sFun_duh.gif


I would definitely put the sharks high on the list, the sharks don't do well in small aquariums (under 125G) and they can be hostile toward smaller tank mates.

In fact, if I'm completely honest, the tank is massively overstocked, and is more than likely the root cause of the issue. When fish don't have enough space, even the peaceful will fight for territory, which can result in fatalities.

Off-topic: And I think you should re-consider your 20G stocking as well, cichlids typically don't do well in a 20G, some need a 55G minimum, others a 75G.
 
  • Thread Starter
DNA
Member
Ah I need to update that. Re-read in a minute.

Edit; Updated.
 
LyndaB
Member
Size: 4FT 60Gal Community Tank Fish, Plants, Inverts: 2 Dwarf Gourami, 2 Bala Sharks, 2 Mollies, 2 Swordtails, 2 Blue Rams, 1 Gold Ram, 1 Bandit Cory, 1 Black Ghost Knife, 1 Flying Fox, 1 Clown Loach, 1 PakistanI Loach.

I agree that your tank is overstocked. In fact, massively so. It is also poorly stocked, as far as compatibility goes.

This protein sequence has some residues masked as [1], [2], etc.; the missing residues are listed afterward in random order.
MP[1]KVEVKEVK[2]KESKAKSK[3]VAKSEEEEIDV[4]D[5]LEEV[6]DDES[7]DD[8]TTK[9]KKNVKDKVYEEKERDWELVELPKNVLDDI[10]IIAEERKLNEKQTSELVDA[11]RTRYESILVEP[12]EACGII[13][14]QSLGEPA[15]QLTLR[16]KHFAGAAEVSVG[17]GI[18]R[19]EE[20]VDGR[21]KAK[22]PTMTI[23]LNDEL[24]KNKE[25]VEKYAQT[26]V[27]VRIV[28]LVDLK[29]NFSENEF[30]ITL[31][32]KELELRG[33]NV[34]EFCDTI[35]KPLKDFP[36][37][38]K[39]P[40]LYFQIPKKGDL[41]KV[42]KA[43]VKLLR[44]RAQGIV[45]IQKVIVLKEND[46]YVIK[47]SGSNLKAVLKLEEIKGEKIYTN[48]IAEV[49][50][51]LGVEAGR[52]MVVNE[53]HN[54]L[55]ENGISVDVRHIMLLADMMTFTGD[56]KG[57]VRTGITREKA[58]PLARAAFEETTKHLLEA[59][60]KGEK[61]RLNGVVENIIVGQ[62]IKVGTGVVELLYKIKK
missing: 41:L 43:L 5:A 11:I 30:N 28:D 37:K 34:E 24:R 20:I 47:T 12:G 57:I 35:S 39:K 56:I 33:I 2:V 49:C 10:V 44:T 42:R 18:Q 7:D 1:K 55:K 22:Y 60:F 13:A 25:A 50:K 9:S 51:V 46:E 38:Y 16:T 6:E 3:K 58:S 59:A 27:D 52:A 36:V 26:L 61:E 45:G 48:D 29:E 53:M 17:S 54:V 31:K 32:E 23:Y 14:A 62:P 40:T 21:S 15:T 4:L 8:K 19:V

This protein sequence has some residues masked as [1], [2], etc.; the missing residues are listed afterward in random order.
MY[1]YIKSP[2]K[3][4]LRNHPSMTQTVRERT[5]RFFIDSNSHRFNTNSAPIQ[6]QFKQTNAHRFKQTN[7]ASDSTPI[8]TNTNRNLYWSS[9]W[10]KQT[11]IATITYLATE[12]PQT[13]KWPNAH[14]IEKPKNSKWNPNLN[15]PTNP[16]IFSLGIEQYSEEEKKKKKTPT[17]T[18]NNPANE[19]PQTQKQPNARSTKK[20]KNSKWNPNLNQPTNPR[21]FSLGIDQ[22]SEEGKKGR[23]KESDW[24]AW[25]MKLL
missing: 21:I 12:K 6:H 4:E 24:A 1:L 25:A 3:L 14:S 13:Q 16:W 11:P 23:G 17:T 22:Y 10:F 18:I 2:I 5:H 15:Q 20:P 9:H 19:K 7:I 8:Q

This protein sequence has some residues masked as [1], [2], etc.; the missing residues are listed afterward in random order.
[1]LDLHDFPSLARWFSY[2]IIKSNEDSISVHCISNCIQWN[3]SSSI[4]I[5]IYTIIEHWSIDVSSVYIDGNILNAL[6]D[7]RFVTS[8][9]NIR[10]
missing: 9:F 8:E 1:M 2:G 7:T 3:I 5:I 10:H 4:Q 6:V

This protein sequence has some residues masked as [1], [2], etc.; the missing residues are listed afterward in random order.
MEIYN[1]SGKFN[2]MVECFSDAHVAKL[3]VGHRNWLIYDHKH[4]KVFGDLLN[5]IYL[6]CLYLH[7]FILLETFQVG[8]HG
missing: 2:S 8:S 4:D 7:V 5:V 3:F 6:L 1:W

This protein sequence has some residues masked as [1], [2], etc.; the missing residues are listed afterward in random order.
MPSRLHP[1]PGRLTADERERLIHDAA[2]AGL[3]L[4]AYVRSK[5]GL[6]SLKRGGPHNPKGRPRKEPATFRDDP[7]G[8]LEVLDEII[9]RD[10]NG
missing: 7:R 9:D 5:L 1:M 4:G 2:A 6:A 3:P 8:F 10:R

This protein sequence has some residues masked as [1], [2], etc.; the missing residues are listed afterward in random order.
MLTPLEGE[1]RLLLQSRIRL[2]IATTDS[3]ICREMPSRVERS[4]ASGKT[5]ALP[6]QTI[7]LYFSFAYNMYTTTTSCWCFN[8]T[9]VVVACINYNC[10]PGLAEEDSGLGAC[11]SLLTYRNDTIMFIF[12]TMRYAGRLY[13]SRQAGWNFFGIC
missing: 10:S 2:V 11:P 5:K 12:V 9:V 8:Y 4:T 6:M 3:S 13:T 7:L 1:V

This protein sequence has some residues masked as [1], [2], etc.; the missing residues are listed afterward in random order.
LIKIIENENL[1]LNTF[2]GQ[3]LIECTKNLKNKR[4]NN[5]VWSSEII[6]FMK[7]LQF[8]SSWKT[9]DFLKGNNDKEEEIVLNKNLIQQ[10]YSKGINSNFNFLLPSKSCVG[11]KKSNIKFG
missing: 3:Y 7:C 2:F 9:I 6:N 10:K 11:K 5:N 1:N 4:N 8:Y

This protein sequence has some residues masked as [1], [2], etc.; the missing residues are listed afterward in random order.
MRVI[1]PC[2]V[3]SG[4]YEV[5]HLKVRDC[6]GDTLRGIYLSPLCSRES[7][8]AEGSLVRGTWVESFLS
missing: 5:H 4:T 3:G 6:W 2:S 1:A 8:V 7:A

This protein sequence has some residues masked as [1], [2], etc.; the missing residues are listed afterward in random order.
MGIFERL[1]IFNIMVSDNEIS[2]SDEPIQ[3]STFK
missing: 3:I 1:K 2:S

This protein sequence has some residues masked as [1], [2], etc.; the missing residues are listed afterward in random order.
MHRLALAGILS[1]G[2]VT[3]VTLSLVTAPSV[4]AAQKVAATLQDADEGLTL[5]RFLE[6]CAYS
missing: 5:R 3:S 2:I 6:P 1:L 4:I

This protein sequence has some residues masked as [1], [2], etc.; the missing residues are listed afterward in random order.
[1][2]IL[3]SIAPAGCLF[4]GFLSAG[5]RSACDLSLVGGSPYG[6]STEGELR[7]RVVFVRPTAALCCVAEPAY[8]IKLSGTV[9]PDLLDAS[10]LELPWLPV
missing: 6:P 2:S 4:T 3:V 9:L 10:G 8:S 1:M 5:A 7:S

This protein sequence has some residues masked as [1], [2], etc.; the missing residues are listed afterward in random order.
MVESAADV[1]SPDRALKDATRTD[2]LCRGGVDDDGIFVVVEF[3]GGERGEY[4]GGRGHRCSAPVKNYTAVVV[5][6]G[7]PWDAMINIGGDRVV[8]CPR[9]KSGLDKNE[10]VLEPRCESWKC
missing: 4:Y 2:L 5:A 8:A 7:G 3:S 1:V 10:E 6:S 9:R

Rummies are very sensitive fish and need to be kept with calm and peaceful tankmates. They also require a large school to ease their timidity.

As mentioned, your balas require a much larger tank.

Corys need to be kept in groups of at least 3, 5 is better, more is better yet.

The clown loach needs to be kept in groups and requires a much larger tank.

Did you research any of these species prior to stocking?

The BGK needs a much larger tank.
 
  • Thread Starter
DNA
Member
I reseached everything entitely for months before, I didnt ask about my "poor" stocking either.
 
Jaysee
Member
DNA said:
I didnt ask about my "poor" stocking either.
Well, yeah you did. When a fish is killing other fish in the tank, it's a stocking issue....